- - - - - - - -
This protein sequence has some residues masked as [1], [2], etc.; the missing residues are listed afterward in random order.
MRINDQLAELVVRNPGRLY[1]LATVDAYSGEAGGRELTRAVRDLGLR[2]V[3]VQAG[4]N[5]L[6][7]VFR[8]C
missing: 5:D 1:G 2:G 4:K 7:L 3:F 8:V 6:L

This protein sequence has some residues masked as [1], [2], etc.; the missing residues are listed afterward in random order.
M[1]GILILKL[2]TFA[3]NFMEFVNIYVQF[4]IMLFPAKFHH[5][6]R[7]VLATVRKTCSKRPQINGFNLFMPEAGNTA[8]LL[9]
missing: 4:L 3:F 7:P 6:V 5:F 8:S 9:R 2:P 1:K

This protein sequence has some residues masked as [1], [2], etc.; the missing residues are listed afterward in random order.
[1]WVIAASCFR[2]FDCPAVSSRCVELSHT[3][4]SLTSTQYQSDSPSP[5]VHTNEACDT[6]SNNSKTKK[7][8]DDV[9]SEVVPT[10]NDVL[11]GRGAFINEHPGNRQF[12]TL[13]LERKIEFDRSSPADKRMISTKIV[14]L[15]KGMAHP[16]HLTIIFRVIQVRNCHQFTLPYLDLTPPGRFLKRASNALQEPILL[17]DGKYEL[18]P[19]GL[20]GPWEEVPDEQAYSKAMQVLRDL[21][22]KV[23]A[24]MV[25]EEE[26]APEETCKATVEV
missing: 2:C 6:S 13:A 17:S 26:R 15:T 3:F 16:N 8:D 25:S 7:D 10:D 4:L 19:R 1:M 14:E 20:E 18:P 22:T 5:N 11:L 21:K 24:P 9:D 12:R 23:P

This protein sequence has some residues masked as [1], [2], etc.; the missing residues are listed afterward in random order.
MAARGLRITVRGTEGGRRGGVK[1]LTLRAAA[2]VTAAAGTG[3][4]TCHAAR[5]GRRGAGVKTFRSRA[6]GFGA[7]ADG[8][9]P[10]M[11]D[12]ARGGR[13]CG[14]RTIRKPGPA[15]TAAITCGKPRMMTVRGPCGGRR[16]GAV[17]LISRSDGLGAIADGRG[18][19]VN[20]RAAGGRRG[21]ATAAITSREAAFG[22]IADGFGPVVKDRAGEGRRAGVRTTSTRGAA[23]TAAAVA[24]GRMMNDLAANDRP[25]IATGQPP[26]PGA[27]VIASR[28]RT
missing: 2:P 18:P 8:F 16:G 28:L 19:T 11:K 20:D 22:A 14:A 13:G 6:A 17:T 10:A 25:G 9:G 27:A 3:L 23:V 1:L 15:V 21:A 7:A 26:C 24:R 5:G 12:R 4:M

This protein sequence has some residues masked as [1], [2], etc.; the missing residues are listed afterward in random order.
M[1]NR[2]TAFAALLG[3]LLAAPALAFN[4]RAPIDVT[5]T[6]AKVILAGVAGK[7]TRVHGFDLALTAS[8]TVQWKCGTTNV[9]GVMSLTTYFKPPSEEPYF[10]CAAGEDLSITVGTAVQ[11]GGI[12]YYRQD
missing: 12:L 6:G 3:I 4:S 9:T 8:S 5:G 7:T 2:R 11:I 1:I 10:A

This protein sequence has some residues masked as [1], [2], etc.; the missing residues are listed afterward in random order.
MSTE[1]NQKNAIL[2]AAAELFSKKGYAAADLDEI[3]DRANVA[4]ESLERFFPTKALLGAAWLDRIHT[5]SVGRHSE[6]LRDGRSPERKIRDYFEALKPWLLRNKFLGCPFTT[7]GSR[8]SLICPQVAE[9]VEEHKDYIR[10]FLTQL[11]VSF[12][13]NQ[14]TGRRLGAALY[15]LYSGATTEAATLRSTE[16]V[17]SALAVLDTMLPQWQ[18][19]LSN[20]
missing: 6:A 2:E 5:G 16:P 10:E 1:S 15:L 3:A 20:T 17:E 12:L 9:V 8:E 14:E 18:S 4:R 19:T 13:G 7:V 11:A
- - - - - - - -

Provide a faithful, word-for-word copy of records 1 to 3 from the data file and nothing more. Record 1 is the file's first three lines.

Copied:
This protein sequence has some residues masked as [1], [2], etc.; the missing residues are listed afterward in random order.
MRINDQLAELVVRNPGRLY[1]LATVDAYSGEAGGRELTRAVRDLGLR[2]V[3]VQAG[4]N[5]L[6][7]VFR[8]C
missing: 5:D 1:G 2:G 4:K 7:L 3:F 8:V 6:L

This protein sequence has some residues masked as [1], [2], etc.; the missing residues are listed afterward in random order.
M[1]GILILKL[2]TFA[3]NFMEFVNIYVQF[4]IMLFPAKFHH[5][6]R[7]VLATVRKTCSKRPQINGFNLFMPEAGNTA[8]LL[9]
missing: 4:L 3:F 7:P 6:V 5:F 8:S 9:R 2:P 1:K

This protein sequence has some residues masked as [1], [2], etc.; the missing residues are listed afterward in random order.
[1]WVIAASCFR[2]FDCPAVSSRCVELSHT[3][4]SLTSTQYQSDSPSP[5]VHTNEACDT[6]SNNSKTKK[7][8]DDV[9]SEVVPT[10]NDVL[11]GRGAFINEHPGNRQF[12]TL[13]LERKIEFDRSSPADKRMISTKIV[14]L[15]KGMAHP[16]HLTIIFRVIQVRNCHQFTLPYLDLTPPGRFLKRASNALQEPILL[17]DGKYEL[18]P[19]GL[20]GPWEEVPDEQAYSKAMQVLRDL[21][22]KV[23]A[24]MV[25]EEE[26]APEETCKATVEV
missing: 2:C 6:S 13:A 17:S 26:R 15:T 3:F 16:N 8:D 25:S 7:D 10:D 4:L 19:R 1:M 14:E 20:E 18:P 22:T 5:N 11:L 21:K 24:P 9:D 12:R 23:P